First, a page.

These aren't your ordinary 'instructions'. On 20 pages, they not only provide very detailed assembly details for the parts provided, they also provide tips and notes to help those new to working with 3D printed resin parts.
Full painting guides relating to all of the RAF schemes over the service life of the glider are provided.
The instructions are available to download in PDF format.
The kit includes a number of metal rods and wire to enable the modeller to complete the model.
The only compromise - for strength, as well as preventing the cost escalating - is that the wing struts are a round section. I may have a go at reprofiling these a little when I build my kit but, having seen the built prototype, it really isn't that noticeable - and doesn't really detract from the final result.
What can I say? I hope the photos here do the kit justice - it's really been a labour of love for Tim, and I believe that shows in the end result. A real 'Swiss watch' of a kit.
Price is £134 for the kit, £6 for the extra decal sheet if needed, plus postage at cost.
I believe it represents good value, especially given the work put into it, the limited nature of it as a 'production' model, and the method of that production.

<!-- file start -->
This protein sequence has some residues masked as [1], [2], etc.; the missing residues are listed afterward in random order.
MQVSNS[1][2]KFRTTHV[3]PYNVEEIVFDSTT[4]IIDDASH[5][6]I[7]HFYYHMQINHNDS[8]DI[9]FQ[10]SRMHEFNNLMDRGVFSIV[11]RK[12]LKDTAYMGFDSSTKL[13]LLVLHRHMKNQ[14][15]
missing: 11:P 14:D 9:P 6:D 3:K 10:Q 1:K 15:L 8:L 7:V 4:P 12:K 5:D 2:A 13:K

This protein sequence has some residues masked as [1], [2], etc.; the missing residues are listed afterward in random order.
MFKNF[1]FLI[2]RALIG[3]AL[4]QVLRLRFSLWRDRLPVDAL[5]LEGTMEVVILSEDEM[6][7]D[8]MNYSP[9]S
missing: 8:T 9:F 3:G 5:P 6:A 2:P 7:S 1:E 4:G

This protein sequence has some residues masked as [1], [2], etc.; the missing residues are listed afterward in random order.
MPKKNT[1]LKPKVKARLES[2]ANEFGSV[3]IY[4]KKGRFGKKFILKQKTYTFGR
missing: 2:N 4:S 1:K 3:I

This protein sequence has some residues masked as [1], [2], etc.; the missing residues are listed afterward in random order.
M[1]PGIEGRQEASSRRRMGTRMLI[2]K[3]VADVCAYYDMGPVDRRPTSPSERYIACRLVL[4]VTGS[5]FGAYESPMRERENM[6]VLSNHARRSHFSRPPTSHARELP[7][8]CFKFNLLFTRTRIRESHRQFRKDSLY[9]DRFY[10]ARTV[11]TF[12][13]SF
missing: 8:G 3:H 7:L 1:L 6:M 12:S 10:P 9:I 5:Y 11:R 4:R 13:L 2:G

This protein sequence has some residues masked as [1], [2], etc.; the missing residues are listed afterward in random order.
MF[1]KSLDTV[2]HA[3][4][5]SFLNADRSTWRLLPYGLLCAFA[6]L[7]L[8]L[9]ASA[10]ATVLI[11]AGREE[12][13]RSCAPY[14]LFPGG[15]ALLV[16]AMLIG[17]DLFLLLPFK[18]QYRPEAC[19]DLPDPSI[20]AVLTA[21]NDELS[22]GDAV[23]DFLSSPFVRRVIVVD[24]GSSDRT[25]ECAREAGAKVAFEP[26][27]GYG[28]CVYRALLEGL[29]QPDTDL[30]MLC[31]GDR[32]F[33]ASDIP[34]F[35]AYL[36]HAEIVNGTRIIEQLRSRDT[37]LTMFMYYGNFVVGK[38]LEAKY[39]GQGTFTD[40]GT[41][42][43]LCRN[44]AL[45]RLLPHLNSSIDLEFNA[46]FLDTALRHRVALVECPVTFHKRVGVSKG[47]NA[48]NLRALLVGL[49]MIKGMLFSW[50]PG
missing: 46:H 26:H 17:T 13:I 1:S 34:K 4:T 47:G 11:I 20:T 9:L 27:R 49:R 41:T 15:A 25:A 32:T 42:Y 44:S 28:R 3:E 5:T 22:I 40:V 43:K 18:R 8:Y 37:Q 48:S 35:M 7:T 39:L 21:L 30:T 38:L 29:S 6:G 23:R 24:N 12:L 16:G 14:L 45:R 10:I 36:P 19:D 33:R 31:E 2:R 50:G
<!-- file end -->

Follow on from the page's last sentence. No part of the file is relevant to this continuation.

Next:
For any ex Air Cadets that may have flown the type, and possibly even soloed on it, it represents something very unique - the opportunity to build 'your' glider at a scale that will result in a very attractive looking model.
To many the ability to do that will be, from a modelling perspective, almost priceless!
And, if you're looking for something to get you out of a modelling 'rut', I couldn't think of a better project.
Each model will be printed to order - and represents several days printing for each kit.
The model is only available direct from Flying Start Models.
Very highly recommended to anyone with a link to these gliders.
Review model courtesy of Tim Perry/Flying Start Models.
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© Iain Ogilvie 2022
This review was published on Monday, March 07 2022; Last modified on Tuesday, March 15 2022